On the south side is an 8 acre strip like ours. He was not interested in contributing towards the fence, didn't care if we put it on the line, inset it or anything, except for 1 huge pine tree that straddles the line. They didn't want it cut, neither did we, so we set posts over the line on their side, giving the tree "grow room" and they were happy about that. We put the fence on the line.

We paid for all the fencing. We consider it to be ours. Nobody cares. Nobody maintains it but us.

In your case, if you want to inset your fence, you have to record it at the county so that it doesn't become the "new" property line and you lose footage somewhere down the line. Or at least, that is what I have always been told. You might want to check on that. If you inset the fence, leave up the old fence and let the neighbor maintain it, since it is "both of yours". LOL He cannot legally tie onto your fence. Since he claims the old fence, let him have it.
 

YourRabbitGirl

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Hi, anyone in Texas know about laws regarding disputes between neighbors and fencing? I have not been able to find anything online.

I'd like to rebuild my fence on my property line after getting a survey done. Would the fence (after being built by me, and using my own funds) be considered mine? Do I need to ask my neighbor for permission to build even if it's on my property line? Also, when I bought the property, the previous owner built the fence, but my neighbor claims "it's both of ours," yet he has not contributed with money to helping maintain it. All these years, I have been the one to do the maintenance in order to keep my animals fenced-in. Any information is greatly appreciated. Thanks.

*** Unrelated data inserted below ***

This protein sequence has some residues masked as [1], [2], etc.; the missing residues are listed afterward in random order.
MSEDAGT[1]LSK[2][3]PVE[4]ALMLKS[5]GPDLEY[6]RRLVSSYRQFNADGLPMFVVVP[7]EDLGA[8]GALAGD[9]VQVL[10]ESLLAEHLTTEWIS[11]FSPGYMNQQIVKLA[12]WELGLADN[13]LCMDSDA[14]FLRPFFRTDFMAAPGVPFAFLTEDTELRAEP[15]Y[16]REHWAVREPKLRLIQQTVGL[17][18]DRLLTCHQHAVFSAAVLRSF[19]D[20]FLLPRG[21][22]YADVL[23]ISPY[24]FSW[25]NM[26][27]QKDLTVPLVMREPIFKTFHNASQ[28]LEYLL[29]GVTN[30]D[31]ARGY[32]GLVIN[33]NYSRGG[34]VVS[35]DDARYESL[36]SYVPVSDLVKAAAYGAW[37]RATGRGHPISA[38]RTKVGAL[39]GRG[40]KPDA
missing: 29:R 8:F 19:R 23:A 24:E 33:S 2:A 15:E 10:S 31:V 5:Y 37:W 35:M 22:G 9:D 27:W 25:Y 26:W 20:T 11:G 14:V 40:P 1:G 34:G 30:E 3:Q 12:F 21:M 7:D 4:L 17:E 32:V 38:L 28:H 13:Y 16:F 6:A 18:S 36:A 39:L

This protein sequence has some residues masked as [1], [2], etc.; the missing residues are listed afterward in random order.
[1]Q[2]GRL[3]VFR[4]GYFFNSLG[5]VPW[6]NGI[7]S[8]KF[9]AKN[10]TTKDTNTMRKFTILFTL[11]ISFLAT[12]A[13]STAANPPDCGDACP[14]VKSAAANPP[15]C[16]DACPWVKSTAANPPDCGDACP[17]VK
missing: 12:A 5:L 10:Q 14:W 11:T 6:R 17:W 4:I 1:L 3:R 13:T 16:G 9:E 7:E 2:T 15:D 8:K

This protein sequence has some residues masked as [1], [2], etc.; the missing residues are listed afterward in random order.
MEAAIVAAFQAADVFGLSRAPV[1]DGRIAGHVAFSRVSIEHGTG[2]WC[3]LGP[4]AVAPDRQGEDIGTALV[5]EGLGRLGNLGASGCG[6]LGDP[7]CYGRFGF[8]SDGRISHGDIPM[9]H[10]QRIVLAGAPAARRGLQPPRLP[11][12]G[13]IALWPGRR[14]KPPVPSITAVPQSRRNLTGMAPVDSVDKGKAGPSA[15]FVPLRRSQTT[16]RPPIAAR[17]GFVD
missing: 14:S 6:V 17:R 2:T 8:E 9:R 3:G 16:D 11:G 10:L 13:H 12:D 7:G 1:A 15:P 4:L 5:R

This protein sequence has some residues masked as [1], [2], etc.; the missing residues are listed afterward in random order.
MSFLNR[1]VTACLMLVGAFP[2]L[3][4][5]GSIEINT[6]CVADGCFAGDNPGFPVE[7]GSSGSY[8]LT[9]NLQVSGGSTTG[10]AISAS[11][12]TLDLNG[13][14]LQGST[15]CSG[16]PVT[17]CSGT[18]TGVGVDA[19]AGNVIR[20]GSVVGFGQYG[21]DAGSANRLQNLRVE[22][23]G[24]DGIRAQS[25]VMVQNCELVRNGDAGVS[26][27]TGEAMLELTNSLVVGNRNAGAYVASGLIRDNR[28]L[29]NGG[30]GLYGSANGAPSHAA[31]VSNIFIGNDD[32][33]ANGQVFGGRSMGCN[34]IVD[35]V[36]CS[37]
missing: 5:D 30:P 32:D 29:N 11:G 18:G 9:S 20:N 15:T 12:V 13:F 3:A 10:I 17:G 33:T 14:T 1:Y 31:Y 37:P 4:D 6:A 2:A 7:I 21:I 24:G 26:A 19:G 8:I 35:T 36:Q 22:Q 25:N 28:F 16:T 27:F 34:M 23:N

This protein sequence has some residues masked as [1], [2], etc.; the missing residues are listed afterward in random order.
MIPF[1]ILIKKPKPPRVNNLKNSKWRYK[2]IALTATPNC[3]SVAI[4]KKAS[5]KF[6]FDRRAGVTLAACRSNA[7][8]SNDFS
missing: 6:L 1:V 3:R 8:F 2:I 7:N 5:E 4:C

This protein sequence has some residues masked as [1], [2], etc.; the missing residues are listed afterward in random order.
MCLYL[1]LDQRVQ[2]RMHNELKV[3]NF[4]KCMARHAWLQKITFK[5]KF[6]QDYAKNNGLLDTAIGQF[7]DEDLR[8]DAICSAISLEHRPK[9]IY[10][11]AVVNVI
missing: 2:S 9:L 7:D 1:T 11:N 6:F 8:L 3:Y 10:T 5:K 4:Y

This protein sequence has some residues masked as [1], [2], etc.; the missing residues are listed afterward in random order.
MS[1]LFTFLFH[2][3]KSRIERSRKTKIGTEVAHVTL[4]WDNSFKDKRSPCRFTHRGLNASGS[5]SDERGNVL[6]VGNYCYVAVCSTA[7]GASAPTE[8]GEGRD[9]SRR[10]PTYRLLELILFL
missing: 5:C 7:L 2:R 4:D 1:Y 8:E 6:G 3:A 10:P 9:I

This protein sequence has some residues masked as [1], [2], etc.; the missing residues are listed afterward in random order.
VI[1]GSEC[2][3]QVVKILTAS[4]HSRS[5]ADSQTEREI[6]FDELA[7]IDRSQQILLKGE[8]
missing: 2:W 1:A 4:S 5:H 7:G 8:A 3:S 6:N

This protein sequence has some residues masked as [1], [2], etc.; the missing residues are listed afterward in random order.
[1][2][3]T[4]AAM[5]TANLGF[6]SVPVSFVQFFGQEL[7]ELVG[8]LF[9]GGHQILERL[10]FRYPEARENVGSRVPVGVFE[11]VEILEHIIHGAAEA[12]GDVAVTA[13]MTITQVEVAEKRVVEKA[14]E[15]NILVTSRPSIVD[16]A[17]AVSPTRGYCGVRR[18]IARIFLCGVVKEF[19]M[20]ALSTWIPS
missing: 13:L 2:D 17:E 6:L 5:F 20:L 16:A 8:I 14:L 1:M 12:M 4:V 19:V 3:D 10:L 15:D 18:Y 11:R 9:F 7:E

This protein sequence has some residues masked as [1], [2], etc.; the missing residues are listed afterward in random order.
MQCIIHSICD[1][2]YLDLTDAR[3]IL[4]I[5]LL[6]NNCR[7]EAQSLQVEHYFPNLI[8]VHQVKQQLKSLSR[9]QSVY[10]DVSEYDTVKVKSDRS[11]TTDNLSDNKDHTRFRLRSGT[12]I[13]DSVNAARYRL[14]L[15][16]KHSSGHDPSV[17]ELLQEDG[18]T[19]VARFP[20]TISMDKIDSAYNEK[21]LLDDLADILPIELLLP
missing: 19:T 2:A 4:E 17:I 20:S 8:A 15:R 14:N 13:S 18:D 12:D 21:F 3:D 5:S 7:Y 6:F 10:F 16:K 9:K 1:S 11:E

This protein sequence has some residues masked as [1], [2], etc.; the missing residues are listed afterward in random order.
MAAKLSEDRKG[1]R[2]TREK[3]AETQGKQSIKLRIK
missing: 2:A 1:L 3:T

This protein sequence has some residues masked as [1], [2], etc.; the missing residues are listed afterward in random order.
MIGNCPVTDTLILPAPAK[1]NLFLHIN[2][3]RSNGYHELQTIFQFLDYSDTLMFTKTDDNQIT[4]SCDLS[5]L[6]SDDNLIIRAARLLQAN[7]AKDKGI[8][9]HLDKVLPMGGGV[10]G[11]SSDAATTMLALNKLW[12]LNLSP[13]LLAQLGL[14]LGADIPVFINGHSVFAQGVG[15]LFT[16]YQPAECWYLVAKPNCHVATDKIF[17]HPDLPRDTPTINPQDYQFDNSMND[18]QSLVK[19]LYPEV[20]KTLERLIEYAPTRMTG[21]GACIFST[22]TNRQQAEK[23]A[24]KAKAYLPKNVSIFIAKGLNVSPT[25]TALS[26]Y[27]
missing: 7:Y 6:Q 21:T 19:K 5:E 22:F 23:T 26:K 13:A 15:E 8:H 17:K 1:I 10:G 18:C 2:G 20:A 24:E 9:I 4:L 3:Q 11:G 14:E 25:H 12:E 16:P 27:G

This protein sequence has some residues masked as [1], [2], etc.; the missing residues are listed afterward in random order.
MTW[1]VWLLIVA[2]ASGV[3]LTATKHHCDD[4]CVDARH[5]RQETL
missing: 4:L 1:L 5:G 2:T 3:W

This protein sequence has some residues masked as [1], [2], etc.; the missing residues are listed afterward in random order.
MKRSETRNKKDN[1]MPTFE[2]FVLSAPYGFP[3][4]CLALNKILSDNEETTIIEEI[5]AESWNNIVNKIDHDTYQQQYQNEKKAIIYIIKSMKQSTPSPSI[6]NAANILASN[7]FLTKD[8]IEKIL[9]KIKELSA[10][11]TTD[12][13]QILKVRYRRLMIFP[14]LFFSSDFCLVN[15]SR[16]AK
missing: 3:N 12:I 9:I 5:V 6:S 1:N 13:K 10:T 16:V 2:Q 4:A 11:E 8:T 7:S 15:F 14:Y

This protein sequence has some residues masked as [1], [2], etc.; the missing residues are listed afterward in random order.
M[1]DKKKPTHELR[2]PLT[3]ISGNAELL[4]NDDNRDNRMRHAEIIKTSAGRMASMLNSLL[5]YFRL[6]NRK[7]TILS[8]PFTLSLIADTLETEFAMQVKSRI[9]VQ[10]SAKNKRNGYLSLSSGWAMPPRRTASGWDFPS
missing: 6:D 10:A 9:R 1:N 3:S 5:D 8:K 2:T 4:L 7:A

Many Texans are quick to remember that Texas is an "open range" or a "fenced out" state, meaning that the owner of the livestock does not have a legal responsibility to prohibit the animals from reaching the lane. Technically, this is a valid declaration of common law in Texas.
 

meloout831

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Thanks, everyone! I appreciate every comment, and has helped me understand more in what needs to be done. I'll keep researching before getting my fence. 👍
 

Ridgetop

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I suggest that you also talk to your neighbors about fencing. Is the fence you are replacing just ugly or is it actually falling down and not repairable. Discussing fencing with neighbors is always a good thing before doing the fencing. Remember that some types of fencing are not good for certain species too. Talking to your neighbors first may save you money in the long run. Glad you are planning to survey since that is a must before fencing.